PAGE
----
In the weeks since the EPA unveiled their new regulations on residential wood heaters, many myths are starting to circulate in the right-wing media about what they mean. It’s sometimes hard to tell if the authors are intentionally spreading misleading information about the regulations, or they simply haven’t done enough research to know that they are spreading rumors. Probably some of both.
Next week we will be taking a look at the language used by some environmental activists who want much broader bans on wood heating. And sometimes it’s hard to tell who is on the right and who is on the left. One off-grid newsletter was touting the benefits of unpasteurized milk, organic vegetable gardens – and the evils of the EPA who cozy up to big business and threaten our freedom to live healthy lives.
After reading quite a few of the articles decrying the wood stove regulations, it’s clear that they are feeding off one another and often quoting one another. Many of the articles are from small fringe groups and websites, but some are from mainstream ones like Forbes and from ideologues at think tanks like the Heartland Institute. Here are some of the most common myths in the making:
1. The “EPA Banned 80% of Wood Stoves” Myth: “Only weeks after the EPA effectively banned 80 percent of the wood-burning stoves money-saving Americans use to heat their homes, the attorneys general of seven states are suing to force the agency to crack down on wood-burning water heaters.” That the EPA is banning 80% of stoves has appeared in numerous headlines, and refers to the estimate that 80% of stoves currently on the market do not meet the new standards that will come into play 5 to 8 years from now. True, the EPA will “ban” the production of those models 5 to 8 years from now, but those articles often do not clarify that existing stoves are not affected and are grandfathered. This writer also confused the timeline and nature of the EPA’s proposed regulations and the lawsuit.
2. The “Replacement Isn’t Allowed” Myth: “Older stoves that don’t [meet new standards] cannot be traded in for updated types, but instead must be rendered inoperable, destroyed, or recycled as scrap metal.” Another article simplified this by saying “trading in an old stove for a newer stove isn’t allowed.” This nugget of misinformation started by quoting language about trade-out programs and then got applied to the new EPA stove regulations.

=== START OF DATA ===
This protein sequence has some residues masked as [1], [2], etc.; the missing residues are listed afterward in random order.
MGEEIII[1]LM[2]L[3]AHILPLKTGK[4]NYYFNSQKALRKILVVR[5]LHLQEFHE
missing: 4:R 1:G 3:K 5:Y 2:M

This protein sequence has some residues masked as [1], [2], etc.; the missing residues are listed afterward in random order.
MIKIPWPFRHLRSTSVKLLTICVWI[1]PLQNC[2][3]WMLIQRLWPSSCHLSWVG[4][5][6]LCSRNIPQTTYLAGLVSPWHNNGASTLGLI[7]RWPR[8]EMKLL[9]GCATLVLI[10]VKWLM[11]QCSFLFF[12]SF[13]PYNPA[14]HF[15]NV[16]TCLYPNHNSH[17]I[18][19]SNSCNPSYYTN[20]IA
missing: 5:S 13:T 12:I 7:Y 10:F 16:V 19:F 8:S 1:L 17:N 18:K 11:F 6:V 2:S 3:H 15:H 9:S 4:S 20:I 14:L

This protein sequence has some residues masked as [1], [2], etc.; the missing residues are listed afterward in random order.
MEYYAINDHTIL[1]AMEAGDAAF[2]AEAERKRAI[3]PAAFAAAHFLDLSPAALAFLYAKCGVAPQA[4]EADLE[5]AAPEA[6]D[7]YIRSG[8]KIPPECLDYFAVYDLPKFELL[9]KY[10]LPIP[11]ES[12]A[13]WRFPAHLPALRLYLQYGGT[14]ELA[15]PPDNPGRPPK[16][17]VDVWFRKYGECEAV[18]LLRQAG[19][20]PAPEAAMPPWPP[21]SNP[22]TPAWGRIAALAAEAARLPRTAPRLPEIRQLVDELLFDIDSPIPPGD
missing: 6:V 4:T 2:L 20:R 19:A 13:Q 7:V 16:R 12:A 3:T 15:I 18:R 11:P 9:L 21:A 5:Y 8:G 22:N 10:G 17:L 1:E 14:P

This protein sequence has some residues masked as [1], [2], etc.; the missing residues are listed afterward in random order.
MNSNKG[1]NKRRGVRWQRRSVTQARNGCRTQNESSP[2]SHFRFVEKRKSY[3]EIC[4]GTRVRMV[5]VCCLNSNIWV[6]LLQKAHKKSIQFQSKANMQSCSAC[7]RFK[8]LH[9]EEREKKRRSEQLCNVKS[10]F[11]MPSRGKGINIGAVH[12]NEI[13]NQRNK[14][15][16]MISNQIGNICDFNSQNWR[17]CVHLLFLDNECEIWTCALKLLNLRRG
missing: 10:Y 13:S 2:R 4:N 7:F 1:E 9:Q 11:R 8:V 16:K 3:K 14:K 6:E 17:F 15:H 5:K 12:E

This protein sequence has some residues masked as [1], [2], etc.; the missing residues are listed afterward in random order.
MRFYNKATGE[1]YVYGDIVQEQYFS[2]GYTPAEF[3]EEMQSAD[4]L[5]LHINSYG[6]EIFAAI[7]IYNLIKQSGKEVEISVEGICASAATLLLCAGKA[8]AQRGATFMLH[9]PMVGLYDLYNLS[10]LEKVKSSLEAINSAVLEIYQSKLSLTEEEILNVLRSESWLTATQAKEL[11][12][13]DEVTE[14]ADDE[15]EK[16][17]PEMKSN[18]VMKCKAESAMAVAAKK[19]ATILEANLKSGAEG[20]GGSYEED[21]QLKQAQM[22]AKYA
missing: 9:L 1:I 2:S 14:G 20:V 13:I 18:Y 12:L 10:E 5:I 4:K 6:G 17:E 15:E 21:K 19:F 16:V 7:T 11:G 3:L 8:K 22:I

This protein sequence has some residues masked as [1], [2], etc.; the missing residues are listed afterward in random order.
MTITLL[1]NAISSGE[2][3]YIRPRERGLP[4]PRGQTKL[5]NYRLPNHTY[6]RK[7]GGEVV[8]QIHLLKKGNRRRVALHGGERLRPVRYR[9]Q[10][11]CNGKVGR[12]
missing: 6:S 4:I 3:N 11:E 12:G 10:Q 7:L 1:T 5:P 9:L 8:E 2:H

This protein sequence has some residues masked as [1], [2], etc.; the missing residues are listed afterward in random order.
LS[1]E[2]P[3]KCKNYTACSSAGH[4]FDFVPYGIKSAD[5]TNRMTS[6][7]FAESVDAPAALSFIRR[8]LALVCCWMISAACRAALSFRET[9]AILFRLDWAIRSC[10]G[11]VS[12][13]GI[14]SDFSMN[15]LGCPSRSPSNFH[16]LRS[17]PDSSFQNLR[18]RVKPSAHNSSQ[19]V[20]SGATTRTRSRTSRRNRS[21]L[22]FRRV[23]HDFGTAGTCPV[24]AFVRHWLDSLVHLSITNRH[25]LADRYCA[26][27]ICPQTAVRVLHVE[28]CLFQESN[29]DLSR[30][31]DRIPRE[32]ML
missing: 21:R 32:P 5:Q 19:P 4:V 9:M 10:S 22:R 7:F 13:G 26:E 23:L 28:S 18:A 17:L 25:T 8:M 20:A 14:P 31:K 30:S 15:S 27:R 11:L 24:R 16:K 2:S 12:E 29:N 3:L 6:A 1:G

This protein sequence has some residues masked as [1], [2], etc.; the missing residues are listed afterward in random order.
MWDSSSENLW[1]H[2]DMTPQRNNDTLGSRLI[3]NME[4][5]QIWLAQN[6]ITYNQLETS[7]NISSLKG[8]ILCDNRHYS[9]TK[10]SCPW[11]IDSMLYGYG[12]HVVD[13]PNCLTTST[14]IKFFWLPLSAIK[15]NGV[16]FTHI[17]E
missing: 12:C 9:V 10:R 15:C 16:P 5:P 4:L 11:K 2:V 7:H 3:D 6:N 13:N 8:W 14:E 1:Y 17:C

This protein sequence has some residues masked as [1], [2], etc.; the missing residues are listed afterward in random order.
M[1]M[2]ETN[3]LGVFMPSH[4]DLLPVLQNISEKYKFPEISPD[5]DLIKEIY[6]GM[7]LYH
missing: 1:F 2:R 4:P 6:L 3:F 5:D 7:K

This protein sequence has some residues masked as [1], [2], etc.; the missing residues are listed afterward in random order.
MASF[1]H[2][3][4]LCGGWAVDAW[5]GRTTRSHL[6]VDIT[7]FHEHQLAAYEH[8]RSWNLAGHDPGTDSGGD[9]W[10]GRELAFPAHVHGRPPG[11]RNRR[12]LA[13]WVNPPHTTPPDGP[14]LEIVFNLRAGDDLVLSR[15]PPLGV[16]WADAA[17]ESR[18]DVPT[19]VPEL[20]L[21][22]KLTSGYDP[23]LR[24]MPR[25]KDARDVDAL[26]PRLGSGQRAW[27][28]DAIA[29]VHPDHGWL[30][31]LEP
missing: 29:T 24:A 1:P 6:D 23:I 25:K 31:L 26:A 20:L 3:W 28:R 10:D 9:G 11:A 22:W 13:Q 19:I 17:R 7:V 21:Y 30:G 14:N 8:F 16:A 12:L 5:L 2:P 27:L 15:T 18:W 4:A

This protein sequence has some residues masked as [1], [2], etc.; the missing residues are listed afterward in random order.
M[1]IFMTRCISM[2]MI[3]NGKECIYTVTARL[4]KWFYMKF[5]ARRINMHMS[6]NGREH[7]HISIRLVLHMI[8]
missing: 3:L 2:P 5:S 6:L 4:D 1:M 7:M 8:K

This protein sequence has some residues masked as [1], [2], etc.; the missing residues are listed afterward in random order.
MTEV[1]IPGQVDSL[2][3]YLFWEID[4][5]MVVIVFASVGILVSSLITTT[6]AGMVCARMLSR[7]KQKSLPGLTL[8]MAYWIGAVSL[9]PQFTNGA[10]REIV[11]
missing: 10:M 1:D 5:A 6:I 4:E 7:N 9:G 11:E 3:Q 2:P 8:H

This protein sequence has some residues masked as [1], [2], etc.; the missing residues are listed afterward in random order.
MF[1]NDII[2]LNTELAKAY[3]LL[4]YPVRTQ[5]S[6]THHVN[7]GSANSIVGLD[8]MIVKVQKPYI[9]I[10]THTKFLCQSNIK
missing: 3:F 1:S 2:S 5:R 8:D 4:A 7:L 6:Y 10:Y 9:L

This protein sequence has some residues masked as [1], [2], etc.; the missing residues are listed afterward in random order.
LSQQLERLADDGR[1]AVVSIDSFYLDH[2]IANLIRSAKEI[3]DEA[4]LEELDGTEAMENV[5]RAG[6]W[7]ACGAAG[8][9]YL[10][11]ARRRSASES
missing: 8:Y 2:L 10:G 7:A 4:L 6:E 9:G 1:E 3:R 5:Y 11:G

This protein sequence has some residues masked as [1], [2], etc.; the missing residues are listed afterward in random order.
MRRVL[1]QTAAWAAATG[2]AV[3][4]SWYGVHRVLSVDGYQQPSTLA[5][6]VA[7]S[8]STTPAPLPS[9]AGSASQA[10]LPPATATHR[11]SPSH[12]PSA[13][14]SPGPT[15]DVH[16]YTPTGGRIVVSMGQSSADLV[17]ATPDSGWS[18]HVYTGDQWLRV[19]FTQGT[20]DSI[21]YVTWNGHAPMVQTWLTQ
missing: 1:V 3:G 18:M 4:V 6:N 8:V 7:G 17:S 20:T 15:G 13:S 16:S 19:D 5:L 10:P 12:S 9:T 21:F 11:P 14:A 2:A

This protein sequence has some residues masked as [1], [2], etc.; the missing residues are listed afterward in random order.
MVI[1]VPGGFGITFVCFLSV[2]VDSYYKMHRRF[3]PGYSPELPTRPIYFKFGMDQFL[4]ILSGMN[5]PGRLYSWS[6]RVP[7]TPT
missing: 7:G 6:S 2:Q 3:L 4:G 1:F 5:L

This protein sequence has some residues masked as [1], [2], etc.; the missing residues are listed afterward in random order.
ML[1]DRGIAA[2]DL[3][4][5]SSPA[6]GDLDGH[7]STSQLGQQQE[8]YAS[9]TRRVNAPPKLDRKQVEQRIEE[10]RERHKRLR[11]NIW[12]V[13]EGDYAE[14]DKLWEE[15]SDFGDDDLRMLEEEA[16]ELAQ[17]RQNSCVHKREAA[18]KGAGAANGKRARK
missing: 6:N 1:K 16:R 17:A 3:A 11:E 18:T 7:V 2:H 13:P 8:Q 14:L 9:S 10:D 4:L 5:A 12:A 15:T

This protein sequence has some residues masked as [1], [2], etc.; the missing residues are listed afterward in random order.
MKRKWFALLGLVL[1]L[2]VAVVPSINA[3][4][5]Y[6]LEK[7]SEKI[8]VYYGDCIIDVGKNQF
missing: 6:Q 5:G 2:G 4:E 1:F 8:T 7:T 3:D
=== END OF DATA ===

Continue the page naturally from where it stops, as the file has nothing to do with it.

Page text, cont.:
The “Sue and Settle” Myth: This is but another example of EPA … working with activist environmental groups to sue and settle on claims that afford leverage to enact new regulations which they [EPA] lack statutory authority to otherwise accomplish.” “With a wink, wink, the Federal agencies encourage outside groups to file suit against some perceived flaw in the way we live.” “Such lawsuits … are nothing but an opportunity for the courts to take power and authority from the legislative and executive branches of the government since the courts supervise the settlements. It’s a way the courts can become another legislature.” “This collusive lawsuit is intended to expand EPA authority to stop burning wood.”
Part of this is sheer myth and part is a skewed analysis of what is going on. First of all, the EPA has statutory authority already given to it by the US Congress in the Clean Air Act of 1970 (under Richard Nixon) that was updated in 1990 (under George H.W. Bush). The agency does not need to expand its powers and, for example, has the authority to regulate fireplaces but is choosing not to use that power. Second, the lawsuit filed by 7 states and another by 5 environmental groups has nothing to do with the merits of the regulation, but only to force the EPA to issue regulations and not keep delaying them. (The industry trade group, the HPBA, is also now a party to that suit.) True, the states and groups suing are ones that want much stricter regulations; however, their influence on the regulations preceded their lawsuit and happened during 2012–2013 when they realized that the EPA was going to propose far less strict regulations. It was believed by many that the EPA had become too close to industry and too dependent on industry expertise and data during a time that the EPA didn’t have enough of their own resources to do necessary testing and research.
4. The “EPA Will Force People to Buy New Stoves” Myth: “Low- and middle-class families living primarily in rural areas may be forced to spend thousands of dollars to switch to newer units or use more expensive forms of energy in order to stay warm.” No matter how often the EPA says that existing units are grandfathered and not impacted, this myth was going to gain traction. There may be some local areas that pass “sunset” laws, like in Tacoma-Pierce County, Washington, where use of old, uncertified stoves will not be allowed as of Jan. 1, 2015. But low-income families are often exempted, or provided funding to trade up. Most people assume that this will add some cost to most new stoves (estimates range between $ 100 and $ 1,000) and that low-income families will be even more likely to buy and install an old, uncertified stove rather than buying a new one. This is a legitimate issue and will undoubtedly get lots of public attention over the next year.
The EPA expects to issue final regulations in 2015. Watch for a new round of myths to arise then.
For a sample of one of the more mainstream mythmaking articles, click here.